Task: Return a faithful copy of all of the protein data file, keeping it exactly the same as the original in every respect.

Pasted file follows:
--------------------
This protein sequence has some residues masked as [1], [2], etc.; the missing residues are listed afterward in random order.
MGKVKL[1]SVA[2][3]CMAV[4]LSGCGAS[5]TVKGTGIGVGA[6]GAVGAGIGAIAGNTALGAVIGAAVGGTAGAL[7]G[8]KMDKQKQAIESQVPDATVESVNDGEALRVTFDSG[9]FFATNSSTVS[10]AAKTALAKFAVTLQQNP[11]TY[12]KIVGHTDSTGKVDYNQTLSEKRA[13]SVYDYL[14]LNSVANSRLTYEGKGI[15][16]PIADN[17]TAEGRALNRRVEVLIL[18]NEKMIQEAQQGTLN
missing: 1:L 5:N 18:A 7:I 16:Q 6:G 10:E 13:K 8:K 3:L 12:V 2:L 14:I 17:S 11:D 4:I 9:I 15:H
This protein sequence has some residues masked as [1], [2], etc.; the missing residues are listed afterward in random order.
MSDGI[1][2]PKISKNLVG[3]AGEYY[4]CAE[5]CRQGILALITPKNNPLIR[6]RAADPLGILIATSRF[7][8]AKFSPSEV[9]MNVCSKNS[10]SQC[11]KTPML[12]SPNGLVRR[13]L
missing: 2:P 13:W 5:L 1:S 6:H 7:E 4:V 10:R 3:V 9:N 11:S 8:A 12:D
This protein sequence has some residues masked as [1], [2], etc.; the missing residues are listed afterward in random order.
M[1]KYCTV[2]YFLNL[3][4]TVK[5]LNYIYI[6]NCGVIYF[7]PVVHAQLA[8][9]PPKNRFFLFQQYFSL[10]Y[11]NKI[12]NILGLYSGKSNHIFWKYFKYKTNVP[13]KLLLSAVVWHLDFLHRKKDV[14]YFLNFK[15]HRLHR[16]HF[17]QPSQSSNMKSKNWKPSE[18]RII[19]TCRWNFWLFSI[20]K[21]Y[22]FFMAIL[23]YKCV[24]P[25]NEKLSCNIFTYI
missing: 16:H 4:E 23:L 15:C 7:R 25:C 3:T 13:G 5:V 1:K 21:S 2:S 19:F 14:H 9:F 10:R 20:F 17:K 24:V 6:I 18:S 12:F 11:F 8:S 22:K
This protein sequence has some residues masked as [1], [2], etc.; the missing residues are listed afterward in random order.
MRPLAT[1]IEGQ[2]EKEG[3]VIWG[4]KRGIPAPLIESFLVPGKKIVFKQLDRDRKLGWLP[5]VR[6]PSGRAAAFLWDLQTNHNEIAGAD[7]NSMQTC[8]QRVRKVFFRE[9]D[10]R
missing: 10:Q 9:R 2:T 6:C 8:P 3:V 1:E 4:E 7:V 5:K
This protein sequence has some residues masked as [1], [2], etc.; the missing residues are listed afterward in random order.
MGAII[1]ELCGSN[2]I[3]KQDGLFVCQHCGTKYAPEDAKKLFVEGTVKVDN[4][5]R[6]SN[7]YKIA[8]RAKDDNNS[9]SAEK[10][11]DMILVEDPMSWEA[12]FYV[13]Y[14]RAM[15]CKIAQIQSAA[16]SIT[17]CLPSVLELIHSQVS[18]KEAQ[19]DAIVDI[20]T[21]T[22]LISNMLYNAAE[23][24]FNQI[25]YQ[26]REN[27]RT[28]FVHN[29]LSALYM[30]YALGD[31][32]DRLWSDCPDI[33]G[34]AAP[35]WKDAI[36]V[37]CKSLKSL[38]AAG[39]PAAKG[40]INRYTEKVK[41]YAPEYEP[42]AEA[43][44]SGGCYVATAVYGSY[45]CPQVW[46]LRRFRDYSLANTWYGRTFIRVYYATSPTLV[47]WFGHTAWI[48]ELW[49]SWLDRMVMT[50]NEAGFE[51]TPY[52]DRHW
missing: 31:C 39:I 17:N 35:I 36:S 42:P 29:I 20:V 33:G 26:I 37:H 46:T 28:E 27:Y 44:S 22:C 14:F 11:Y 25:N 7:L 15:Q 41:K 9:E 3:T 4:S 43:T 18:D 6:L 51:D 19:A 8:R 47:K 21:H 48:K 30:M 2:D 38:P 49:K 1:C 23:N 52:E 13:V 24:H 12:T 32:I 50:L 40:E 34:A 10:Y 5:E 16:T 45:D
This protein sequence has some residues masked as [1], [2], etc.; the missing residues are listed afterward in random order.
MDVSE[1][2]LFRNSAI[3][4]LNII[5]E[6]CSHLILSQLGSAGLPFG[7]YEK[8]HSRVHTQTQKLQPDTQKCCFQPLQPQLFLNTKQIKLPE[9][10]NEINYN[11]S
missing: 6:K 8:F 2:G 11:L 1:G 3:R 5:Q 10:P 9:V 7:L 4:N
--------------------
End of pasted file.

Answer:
This protein sequence has some residues masked as [1], [2], etc.; the missing residues are listed afterward in random order.
MGKVKL[1]SVA[2][3]CMAV[4]LSGCGAS[5]TVKGTGIGVGA[6]GAVGAGIGAIAGNTALGAVIGAAVGGTAGAL[7]G[8]KMDKQKQAIESQVPDATVESVNDGEALRVTFDSG[9]FFATNSSTVS[10]AAKTALAKFAVTLQQNP[11]TY[12]KIVGHTDSTGKVDYNQTLSEKRA[13]SVYDYL[14]LNSVANSRLTYEGKGI[15][16]PIADN[17]TAEGRALNRRVEVLIL[18]NEKMIQEAQQGTLN
missing: 1:L 5:N 18:A 7:I 16:Q 6:G 10:E 13:K 8:K 3:L 12:V 2:L 14:I 17:S 11:D 4:I 9:I 15:H
This protein sequence has some residues masked as [1], [2], etc.; the missing residues are listed afterward in random order.
MSDGI[1][2]PKISKNLVG[3]AGEYY[4]CAE[5]CRQGILALITPKNNPLIR[6]RAADPLGILIATSRF[7][8]AKFSPSEV[9]MNVCSKNS[10]SQC[11]KTPML[12]SPNGLVRR[13]L
missing: 2:P 13:W 5:L 1:S 6:H 7:E 4:V 10:R 3:V 9:N 11:S 8:A 12:D
This protein sequence has some residues masked as [1], [2], etc.; the missing residues are listed afterward in random order.
M[1]KYCTV[2]YFLNL[3][4]TVK[5]LNYIYI[6]NCGVIYF[7]PVVHAQLA[8][9]PPKNRFFLFQQYFSL[10]Y[11]NKI[12]NILGLYSGKSNHIFWKYFKYKTNVP[13]KLLLSAVVWHLDFLHRKKDV[14]YFLNFK[15]HRLHR[16]HF[17]QPSQSSNMKSKNWKPSE[18]RII[19]TCRWNFWLFSI[20]K[21]Y[22]FFMAIL[23]YKCV[24]P[25]NEKLSCNIFTYI
missing: 16:H 4:E 23:L 15:C 7:R 25:C 3:T 13:G 5:V 1:K 21:S 2:S 19:F 14:H 9:F 10:R 20:F 17:K 24:V 6:I 18:S 12:F 11:F 8:S 22:K
This protein sequence has some residues masked as [1], [2], etc.; the missing residues are listed afterward in random order.
MRPLAT[1]IEGQ[2]EKEG[3]VIWG[4]KRGIPAPLIESFLVPGKKIVFKQLDRDRKLGWLP[5]VR[6]PSGRAAAFLWDLQTNHNEIAGAD[7]NSMQTC[8]QRVRKVFFRE[9]D[10]R
missing: 10:Q 9:R 2:T 6:C 8:P 3:V 1:E 4:E 7:V 5:K
This protein sequence has some residues masked as [1], [2], etc.; the missing residues are listed afterward in random order.
MGAII[1]ELCGSN[2]I[3]KQDGLFVCQHCGTKYAPEDAKKLFVEGTVKVDN[4][5]R[6]SN[7]YKIA[8]RAKDDNNS[9]SAEK[10][11]DMILVEDPMSWEA[12]FYV[13]Y[14]RAM[15]CKIAQIQSAA[16]SIT[17]CLPSVLELIHSQVS[18]KEAQ[19]DAIVDI[20]T[21]T[22]LISNMLYNAAE[23][24]FNQI[25]YQ[26]REN[27]RT[28]FVHN[29]LSALYM[30]YALGD[31][32]DRLWSDCPDI[33]G[34]AAP[35]WKDAI[36]V[37]CKSLKSL[38]AAG[39]PAAKG[40]INRYTEKVK[41]YAPEYEP[42]AEA[43][44]SGGCYVATAVYGSY[45]CPQVW[46]LRRFRDYSLANTWYGRTFIRVYYATSPTLV[47]WFGHTAWI[48]ELW[49]SWLDRMVMT[50]NEAGFE[51]TPY[52]DRHW
missing: 31:C 39:I 17:N 35:I 36:S 42:P 29:I 20:V 33:G 26:I 37:H 46:T 28:E 27:Y 44:S 22:C 14:F 11:Y 25:N 7:L 15:Q 41:K 9:E 3:T 4:S 43:T 18:D 6:L 51:D 19:A 8:R 47:K 21:H 48:K 30:M 2:D 38:P 49:K 1:C 23:N 52:E 13:V 24:H 12:T 32:I 50:L 40:E 34:A 10:Y 5:E 16:T 45:D
This protein sequence has some residues masked as [1], [2], etc.; the missing residues are listed afterward in random order.
MDVSE[1][2]LFRNSAI[3][4]LNII[5]E[6]CSHLILSQLGSAGLPFG[7]YEK[8]HSRVHTQTQKLQPDTQKCCFQPLQPQLFLNTKQIKLPE[9][10]NEINYN[11]S
missing: 6:K 8:F 2:G 11:L 1:G 3:R 5:Q 10:P 9:V 7:L 4:N